KILLER ANT: No one wants fire ants in their backyard.
KILLER ANT: No one wants fire ants in their backyard.

$1m fines for failing to comply with fire ant risk plans

Danger zone pushed back

Fire ant force is on alert

How to spot a fire ant

FINES for failing to comply with risk management plans to stop the spread of killer fire ants could range as high as $1 million.

More than 40 representatives from businesses in the restricted area attended a meeting held at CQUniversity last Thursday to discuss the legal requirements and how to mitigate further infestation.

Five properties originally had infestation controls and they are all moving over to developing a risk management plan, along with the other businesses in the restricted area.

The restricted area came into effect on Wednesday, requiring all businesses throughout the area to have an established plan in place by Friday, April 4.

It also calls for anyone in the area to be aware of the soil movement restrictions.

They can even hitch a ride on earth moving equipment or a truck carrying aggregate.

Biosecurity Queensland fire ant community engagement manager Anthony Wright said the businesses had been exemplary in taking immediate action to assist the program in implementing strategies to help prevent the spread of fire ants.

"We've been engaging people to the point they care because none of us want fire ants to establish," he said.

"Fire ants can be moved across the state by products of soil and mining and you've got plenty of it here in Gladstone."

Mr Wright said Australia was the only country that had been able to contain and control the ants to the degree there was no major impacts on human lifestyle.

"There are 150 million hectares of heavily infected land in the United States," he said.

"They got there through human-assisted movement.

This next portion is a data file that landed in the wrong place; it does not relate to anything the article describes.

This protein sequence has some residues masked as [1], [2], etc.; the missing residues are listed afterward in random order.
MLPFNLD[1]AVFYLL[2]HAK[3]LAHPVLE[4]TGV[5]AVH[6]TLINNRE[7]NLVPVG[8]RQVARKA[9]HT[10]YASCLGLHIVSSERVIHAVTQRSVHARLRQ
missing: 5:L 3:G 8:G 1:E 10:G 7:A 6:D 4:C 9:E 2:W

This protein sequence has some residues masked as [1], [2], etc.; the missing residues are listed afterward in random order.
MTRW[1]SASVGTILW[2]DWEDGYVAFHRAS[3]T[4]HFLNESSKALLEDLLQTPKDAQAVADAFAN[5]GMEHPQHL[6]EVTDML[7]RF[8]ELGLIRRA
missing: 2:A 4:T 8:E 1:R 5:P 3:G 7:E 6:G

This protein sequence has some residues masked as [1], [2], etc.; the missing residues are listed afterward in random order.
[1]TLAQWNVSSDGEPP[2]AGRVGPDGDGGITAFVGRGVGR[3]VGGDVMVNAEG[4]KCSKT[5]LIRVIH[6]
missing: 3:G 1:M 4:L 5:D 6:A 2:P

"They can even hitch a ride on earth moving equipment or a truck carrying aggregate."

Danger zone pushed back

BOUNDARIES restricting the movement of soil materials and industry by-products have been scaled back from the secondary baiting zone.

It's part of Biosecurity Queensland's three-stage plan for fire-ant eradication to suppress, eradicate and then contain the area.

The aim is to stop any spread of fire ants through the movement of materials that could lead to fire ants starting a colony in a new area.

Although the surveillance zone was pushed out to six kilometres from the nests, there have been no further sightings, bringing the official Gladstone Fire Ant Restricted Area back to the original zone.

It will affect businesses in the areas of Targinnie, Yarwun and Curtis Island but there are no residential properties located in the restricted area.

The boundaries of the 3500-hectare area are essentially suburb lines, including the main roads in the area, and are highlighted by two electronic roadside signs.

The last fire ant nest was found within the initial two-kilometre surveillance zone.

The boundaries have strict controls on the movement of materials such as:

  • soil;
  • mulch;
  • quarrying by-products;
  • waste; and
  • mining by-products.

Yarwun's fire ant infestation was discovered at Fisherman's Landing, an industrial site used by some of the region's biggest industries.

Businesses including Bechtel, Rio Tinto, Orica, Cement Australia and the owners of the industrial site, the Gladstone Ports Corporation, have not been ruled out as the source of the foreign menace.

Fire ant force is on alert

MORE than 500 people across Gladstone, mostly in industrial roles, have educated themselves about the risk of fire ants since the discovery of nests in December.

Biosecurity Queensland has held numerous community events and on-site training for businesses that could have been affected by the aggressive, destructive ants.

The department will have a constant presence in Gladstone for at least the next five years, as the incredibly resilient insects are intelligent enough to play hide and seek.

"From a pest eradication point of view, there's a period to determine the absence of fire ants," said fire ant community engagement manager Anthony Wright.

"The ongoing treatment and surveillance is risk mitigation... we'll be here until 2017."

He said if there were no further fire ants found at the end of that period they would be able to declare the area fire ant free.

The ants are genetically different from the nests found back in 2006.

EYE SPY: How to spot a fire ant

Fire ants are:

  • 2-6mm in size
  • coppery-brown with a dark abdomen
  • aggressive
  • inflict a painful sting

They can be found in or on high-risk materials, which include:

  • construction and landscaping materials
  • soil, sand and pot plants
  • mulch and green waste
  • baled hay and stray
  • machinery and earthmoving equipment.

For more information on fire ants visit http://www.daff.qld.gov.au/fireants or call 13 25 23.



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